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March 25, 2016

It takes a lot of dedication

I remember reading Disney Adventures Magazine in the 5th grade. Jonathan Taylor Thomas (who I watched on Home Improvement every day but haven’t thought about until this moment) made some kind of joke about people stuffing him in a locker in middle school. That was the start of my anxiety and panic attacks about middle school, and it really didn’t let up for the next 3 years.

As I remember it, there were 3 bullies and a sea of strangers. I remember Karl putting little globs of spit on his finger and flinging it at me, and I remember thinking, “What the hell? Is this a thing now?” Then there was James. One summer, we were friends at Boy Scout camp and his dog peed on my tent. A month later in school, he was spraying me with gatorade and blindsiding me with tackles from behind. Lots of things bothered me about all that crap–humiliation, pain, etc. But it also made me really wonder about the logic behind it. I really didn’t get it, and I hated not understanding something.

All that to say I memorized the class schedules of a few people. I also knew where they hung out, when they went to lunch and what line they tended to go in, and what buses they rode and where. I couldn’t say it was not exciting–strategically avoiding and outwitting these morons. However I could have done without the lightheaded panicking and that clenching in my stomach and abdomen that didn’t really let up until I was out of college.

March 19, 2016

A jump into therapy

I live in a relatively small town. I called every therapist could find online, by word of mouth, and in the yellow pages–7 in total. One of them returned my call. I’m on her waiting list.

But then I found a mental health clinic that had therapists who weren’t listed anywhere.

The therapist read me questions off a computer screen and typed my answers in. An hour in she tells me she’s not going to be my therapist, that she’s full, and that one of the others will be. To me that would have been an important piece of information to get up front.

So then I go in for my next appointment, with my assigned therapist. He’s Japanese, doesn’t always speak fluent english, was 15 minutes late, didn’t add on 15 minutes to the end of the appointment to compensate, and had a lot of tics that he didn’t attempt to explain.He’d stop mid-sentence and clench is face like he was in pain, and then continue on like nothing happened. He asked me questions from his computer screen and typed things in most of the time.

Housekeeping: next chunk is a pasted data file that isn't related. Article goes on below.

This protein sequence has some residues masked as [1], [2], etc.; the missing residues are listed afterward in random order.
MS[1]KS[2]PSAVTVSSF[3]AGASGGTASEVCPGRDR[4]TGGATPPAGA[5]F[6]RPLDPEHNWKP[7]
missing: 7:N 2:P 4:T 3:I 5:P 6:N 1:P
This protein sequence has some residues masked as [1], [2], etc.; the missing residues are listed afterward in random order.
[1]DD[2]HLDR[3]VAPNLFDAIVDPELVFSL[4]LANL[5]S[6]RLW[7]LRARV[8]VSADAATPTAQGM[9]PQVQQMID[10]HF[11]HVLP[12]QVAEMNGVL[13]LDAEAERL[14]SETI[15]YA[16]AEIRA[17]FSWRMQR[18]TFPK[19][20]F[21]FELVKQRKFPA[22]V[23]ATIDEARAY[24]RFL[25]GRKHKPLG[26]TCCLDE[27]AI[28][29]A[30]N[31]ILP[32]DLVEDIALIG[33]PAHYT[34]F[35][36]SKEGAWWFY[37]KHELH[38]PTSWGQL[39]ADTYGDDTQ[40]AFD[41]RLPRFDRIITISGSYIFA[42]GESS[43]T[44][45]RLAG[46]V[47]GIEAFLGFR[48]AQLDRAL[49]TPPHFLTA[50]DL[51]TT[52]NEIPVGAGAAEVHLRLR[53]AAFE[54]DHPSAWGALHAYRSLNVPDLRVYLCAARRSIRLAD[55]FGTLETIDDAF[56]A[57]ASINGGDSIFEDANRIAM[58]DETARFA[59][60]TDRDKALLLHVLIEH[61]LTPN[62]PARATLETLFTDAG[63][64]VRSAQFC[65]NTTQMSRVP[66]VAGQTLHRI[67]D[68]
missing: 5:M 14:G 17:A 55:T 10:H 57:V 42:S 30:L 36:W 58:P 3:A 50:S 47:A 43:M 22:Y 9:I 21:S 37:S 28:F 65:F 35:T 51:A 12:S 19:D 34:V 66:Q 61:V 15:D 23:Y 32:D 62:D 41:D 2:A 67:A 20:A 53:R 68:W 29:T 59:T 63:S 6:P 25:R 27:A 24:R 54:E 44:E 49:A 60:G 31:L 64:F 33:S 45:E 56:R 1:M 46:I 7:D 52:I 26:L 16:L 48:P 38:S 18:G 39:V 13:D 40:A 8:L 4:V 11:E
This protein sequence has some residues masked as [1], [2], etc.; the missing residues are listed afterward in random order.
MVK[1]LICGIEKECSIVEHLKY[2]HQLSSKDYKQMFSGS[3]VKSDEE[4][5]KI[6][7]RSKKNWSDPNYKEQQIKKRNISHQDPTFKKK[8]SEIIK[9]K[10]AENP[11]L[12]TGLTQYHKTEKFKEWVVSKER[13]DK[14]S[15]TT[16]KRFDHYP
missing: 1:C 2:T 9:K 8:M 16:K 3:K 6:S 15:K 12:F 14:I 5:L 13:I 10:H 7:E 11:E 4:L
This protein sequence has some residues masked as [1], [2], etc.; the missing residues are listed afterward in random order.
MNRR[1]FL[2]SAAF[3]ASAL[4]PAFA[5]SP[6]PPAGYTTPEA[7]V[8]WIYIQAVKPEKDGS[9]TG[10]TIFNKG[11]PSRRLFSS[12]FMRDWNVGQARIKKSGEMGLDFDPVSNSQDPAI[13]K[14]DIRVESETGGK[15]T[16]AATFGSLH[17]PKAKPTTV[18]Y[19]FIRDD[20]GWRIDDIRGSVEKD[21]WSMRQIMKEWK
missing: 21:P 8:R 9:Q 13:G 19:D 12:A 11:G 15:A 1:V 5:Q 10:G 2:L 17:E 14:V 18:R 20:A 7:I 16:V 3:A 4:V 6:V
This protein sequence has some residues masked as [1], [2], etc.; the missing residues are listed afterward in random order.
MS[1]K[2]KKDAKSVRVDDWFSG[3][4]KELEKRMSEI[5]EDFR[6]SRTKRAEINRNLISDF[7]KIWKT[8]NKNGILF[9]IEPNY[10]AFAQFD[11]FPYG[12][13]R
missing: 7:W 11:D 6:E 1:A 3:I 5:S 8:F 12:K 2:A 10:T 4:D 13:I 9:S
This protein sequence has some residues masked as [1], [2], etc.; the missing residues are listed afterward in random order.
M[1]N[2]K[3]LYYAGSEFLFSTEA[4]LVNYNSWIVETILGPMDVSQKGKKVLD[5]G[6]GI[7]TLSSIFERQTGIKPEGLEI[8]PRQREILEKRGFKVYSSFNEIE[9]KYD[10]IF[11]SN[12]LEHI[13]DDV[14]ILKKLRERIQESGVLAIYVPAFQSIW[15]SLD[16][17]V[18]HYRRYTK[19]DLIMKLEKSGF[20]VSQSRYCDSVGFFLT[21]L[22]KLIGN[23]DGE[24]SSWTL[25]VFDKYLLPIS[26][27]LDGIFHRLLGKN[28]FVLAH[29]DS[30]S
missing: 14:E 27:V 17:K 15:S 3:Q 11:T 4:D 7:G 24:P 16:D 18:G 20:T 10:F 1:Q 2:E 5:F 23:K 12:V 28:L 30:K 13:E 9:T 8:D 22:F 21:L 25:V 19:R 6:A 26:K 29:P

In some form of English he asked me if I wanted to see someone in addition to therapy who helps with coping skills. I didn’t get exactly what it was, but it was help, so I accepted. I went in for that appointment today. This guy also read questions off a computer screen, many identical to my previous two visits, and he apologized for being an intolerably slow typist. We sat in silence as he punched each letter individually and my OCD and anxiety started to kick in: Why haven’t they set their clock for daylight savings?;Why does the back of this computer have such a thick layer of dust?; All that’s on the bookshelf is a giant bottle of hand sanitizer; Why are his papers spread across his desk as though he threw them up in the air and let them land where they chose?; Why does the delete key make that chirping noise?; Why doesn’t he pump the lead in his mechanical pencil one more time so it’s not awkward to write with? You get the idea.

Finally, toward the end of our session, he asked to remind him of my name. I guess I could have said anything at that point

March 17, 2016

Be there at the beginning

When you have anxiety, depression, and panic attacks, I’m not sure how long is a reasonable time to wait before getting help from someone who knows what they’re doing. I’m fairly certain that 24 years was too long.

I was 8. Gabriel Zapata’s birthday party. There was some idiot older kid who wanted to blindfold himself and fight us. My heart started pounding, hands sweating, hyperventilating. I ran back to the house and literally dove into the bushes, thinking maybe nobody saw me. Of course all of them did. Someone said, “Don’t worry, that’s just Chris.” That made it worse. I had no idea what it meant but I was sure it wasn’t good.

Now I’m 32 and fully understand there is nothing like a trip to the ER to let you know you don’t have your shit together. Muffled hearing, hyperventilating, freezing cold, tingling hands and feet, and generally feeling completely out of control — those were my symptoms that I told the triage nurse. She sent me to the waiting room for 2 hours.

Only in the last month I have realized that no, not everyone feels either anxious about absolutely everything that happens in a normal day or too depressed to take any action, no matter how small. I’ve always considered myself reasonably intelligent. After that realization, I have my doubts.

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